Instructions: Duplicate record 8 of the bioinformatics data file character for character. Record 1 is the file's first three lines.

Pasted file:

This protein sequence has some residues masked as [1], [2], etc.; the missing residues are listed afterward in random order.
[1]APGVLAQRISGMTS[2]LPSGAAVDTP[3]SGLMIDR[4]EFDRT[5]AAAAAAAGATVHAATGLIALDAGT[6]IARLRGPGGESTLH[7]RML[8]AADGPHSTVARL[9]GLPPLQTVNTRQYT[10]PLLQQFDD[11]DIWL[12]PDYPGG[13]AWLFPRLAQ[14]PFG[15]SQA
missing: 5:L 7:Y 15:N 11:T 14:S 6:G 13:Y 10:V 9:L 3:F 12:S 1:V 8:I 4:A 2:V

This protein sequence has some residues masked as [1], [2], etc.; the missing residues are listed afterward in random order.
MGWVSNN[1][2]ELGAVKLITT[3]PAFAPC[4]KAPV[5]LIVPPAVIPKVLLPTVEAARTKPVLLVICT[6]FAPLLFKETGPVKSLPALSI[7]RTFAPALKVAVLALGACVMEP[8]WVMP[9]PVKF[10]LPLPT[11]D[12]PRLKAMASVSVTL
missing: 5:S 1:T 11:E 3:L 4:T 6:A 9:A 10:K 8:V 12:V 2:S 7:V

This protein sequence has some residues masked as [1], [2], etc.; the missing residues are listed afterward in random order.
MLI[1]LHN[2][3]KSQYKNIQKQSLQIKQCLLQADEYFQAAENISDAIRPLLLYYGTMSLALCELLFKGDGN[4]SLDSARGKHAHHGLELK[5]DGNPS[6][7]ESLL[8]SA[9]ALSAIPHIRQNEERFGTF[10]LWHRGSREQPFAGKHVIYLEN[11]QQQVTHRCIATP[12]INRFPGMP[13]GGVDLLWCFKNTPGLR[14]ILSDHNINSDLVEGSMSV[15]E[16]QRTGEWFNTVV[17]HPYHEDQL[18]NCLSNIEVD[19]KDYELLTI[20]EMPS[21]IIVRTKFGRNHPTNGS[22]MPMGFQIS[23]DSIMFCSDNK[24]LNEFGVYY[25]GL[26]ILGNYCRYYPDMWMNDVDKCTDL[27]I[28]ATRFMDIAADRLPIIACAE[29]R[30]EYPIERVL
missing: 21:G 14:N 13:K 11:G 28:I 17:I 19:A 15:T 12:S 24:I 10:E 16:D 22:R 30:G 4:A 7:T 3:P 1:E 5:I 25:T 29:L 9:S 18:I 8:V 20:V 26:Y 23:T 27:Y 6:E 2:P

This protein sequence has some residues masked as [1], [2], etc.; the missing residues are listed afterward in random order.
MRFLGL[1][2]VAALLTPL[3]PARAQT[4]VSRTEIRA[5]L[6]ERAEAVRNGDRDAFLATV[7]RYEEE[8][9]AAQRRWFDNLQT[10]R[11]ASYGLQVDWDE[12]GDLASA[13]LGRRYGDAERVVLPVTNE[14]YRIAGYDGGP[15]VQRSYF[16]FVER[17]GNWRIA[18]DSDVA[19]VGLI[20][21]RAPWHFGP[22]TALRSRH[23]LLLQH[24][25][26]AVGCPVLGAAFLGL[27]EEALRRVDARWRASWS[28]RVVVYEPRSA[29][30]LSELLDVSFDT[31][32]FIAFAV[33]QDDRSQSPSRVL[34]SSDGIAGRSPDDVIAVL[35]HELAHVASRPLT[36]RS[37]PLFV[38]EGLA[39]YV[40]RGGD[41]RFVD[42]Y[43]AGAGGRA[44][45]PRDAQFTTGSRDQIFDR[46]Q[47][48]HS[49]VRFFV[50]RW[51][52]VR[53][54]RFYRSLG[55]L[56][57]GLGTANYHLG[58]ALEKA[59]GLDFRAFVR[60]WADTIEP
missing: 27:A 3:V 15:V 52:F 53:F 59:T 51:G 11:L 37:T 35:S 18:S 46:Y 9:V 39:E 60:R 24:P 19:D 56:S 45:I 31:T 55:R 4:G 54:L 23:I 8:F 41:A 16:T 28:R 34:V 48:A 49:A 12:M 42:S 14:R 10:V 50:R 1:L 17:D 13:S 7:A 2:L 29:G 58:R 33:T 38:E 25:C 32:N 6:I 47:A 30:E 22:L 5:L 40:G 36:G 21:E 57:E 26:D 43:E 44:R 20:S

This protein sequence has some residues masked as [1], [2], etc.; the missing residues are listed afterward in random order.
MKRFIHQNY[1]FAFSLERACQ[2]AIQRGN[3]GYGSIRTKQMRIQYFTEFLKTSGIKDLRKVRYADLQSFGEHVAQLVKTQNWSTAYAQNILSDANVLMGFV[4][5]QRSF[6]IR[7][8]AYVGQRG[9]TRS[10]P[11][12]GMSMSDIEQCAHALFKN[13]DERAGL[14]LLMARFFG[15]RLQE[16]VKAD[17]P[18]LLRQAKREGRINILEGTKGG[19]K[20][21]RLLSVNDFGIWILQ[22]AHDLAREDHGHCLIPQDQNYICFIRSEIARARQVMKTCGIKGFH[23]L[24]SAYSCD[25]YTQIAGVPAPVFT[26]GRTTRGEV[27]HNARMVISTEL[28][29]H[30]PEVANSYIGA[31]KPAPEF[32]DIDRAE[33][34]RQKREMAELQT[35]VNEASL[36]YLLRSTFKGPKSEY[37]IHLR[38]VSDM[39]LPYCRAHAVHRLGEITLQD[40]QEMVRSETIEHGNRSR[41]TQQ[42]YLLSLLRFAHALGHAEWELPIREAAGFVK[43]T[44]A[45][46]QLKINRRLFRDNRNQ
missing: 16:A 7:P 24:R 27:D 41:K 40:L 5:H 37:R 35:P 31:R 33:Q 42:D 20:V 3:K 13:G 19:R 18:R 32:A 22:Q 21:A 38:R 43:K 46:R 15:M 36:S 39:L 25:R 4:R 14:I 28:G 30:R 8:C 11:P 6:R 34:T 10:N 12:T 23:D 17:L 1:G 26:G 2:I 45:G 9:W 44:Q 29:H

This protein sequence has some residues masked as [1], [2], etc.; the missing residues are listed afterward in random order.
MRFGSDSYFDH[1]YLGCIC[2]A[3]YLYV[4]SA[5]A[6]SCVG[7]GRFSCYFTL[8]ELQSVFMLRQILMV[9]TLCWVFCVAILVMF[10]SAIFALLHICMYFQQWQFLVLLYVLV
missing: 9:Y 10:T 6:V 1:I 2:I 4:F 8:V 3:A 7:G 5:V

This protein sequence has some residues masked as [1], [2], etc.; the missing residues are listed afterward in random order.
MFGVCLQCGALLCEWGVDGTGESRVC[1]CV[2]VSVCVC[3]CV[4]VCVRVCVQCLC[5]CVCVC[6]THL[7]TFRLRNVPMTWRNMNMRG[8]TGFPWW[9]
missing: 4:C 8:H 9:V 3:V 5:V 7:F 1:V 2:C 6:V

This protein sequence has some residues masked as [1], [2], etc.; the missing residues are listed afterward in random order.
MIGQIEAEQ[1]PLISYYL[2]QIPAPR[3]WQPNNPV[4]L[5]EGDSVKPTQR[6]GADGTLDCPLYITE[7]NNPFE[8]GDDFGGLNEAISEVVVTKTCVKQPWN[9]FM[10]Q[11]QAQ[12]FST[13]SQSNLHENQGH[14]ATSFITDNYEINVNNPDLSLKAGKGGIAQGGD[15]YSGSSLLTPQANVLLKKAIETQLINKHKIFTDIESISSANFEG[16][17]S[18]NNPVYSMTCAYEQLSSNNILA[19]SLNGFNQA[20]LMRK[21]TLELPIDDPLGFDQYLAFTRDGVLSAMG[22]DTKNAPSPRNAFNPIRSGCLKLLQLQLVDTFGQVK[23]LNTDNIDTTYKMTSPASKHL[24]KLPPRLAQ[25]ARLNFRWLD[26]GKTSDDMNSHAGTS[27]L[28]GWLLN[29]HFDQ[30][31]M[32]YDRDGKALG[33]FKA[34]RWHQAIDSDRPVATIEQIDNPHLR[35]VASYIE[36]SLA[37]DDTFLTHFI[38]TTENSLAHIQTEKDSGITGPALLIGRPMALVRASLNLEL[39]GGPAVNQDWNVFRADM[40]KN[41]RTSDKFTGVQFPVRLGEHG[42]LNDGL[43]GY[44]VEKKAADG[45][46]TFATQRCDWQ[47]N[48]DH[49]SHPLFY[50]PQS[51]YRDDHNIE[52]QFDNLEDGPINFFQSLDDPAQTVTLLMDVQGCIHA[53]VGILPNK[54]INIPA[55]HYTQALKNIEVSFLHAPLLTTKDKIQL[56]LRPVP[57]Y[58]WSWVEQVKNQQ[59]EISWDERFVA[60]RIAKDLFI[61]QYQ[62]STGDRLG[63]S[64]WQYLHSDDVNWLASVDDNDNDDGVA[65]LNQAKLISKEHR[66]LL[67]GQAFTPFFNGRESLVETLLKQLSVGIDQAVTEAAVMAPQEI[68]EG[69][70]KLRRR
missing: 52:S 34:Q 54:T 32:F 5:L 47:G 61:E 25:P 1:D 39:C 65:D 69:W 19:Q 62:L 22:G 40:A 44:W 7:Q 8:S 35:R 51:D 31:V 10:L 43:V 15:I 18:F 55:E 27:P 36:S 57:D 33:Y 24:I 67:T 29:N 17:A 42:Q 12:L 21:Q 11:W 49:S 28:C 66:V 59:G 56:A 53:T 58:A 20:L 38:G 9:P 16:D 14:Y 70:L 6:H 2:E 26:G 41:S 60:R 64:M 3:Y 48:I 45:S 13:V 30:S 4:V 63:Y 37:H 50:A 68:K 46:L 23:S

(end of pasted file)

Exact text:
This protein sequence has some residues masked as [1], [2], etc.; the missing residues are listed afterward in random order.
MIGQIEAEQ[1]PLISYYL[2]QIPAPR[3]WQPNNPV[4]L[5]EGDSVKPTQR[6]GADGTLDCPLYITE[7]NNPFE[8]GDDFGGLNEAISEVVVTKTCVKQPWN[9]FM[10]Q[11]QAQ[12]FST[13]SQSNLHENQGH[14]ATSFITDNYEINVNNPDLSLKAGKGGIAQGGD[15]YSGSSLLTPQANVLLKKAIETQLINKHKIFTDIESISSANFEG[16][17]S[18]NNPVYSMTCAYEQLSSNNILA[19]SLNGFNQA[20]LMRK[21]TLELPIDDPLGFDQYLAFTRDGVLSAMG[22]DTKNAPSPRNAFNPIRSGCLKLLQLQLVDTFGQVK[23]LNTDNIDTTYKMTSPASKHL[24]KLPPRLAQ[25]ARLNFRWLD[26]GKTSDDMNSHAGTS[27]L[28]GWLLN[29]HFDQ[30][31]M[32]YDRDGKALG[33]FKA[34]RWHQAIDSDRPVATIEQIDNPHLR[35]VASYIE[36]SLA[37]DDTFLTHFI[38]TTENSLAHIQTEKDSGITGPALLIGRPMALVRASLNLEL[39]GGPAVNQDWNVFRADM[40]KN[41]RTSDKFTGVQFPVRLGEHG[42]LNDGL[43]GY[44]VEKKAADG[45][46]TFATQRCDWQ[47]N[48]DH[49]SHPLFY[50]PQS[51]YRDDHNIE[52]QFDNLEDGPINFFQSLDDPAQTVTLLMDVQGCIHA[53]VGILPNK[54]INIPA[55]HYTQALKNIEVSFLHAPLLTTKDKIQL[56]LRPVP[57]Y[58]WSWVEQVKNQQ[59]EISWDERFVA[60]RIAKDLFI[61]QYQ[62]STGDRLG[63]S[64]WQYLHSDDVNWLASVDDNDNDDGVA[65]LNQAKLISKEHR[66]LL[67]GQAFTPFFNGRESLVETLLKQLSVGIDQAVTEAAVMAPQEI[68]EG[69][70]KLRRR
missing: 52:S 34:Q 54:T 32:F 5:L 47:G 61:E 25:P 1:D 39:C 65:D 69:W 19:Q 62:L 22:G 40:A 44:W 7:Q 8:S 35:R 51:D 31:V 10:L 43:V 15:I 18:F 55:E 27:P 36:S 57:D 33:Y 24:I 67:T 29:N 17:A 42:Q 12:L 21:Q 11:W 49:S 28:C 66:V 59:G 56:A 53:T 58:A 20:L 38:G 9:P 16:D 14:Y 70:L 6:H 2:E 26:G 41:S 60:R 64:M 3:Y 48:I 45:S 13:V 30:S 4:V 63:Y 37:H 50:A 68:K 46:L 23:S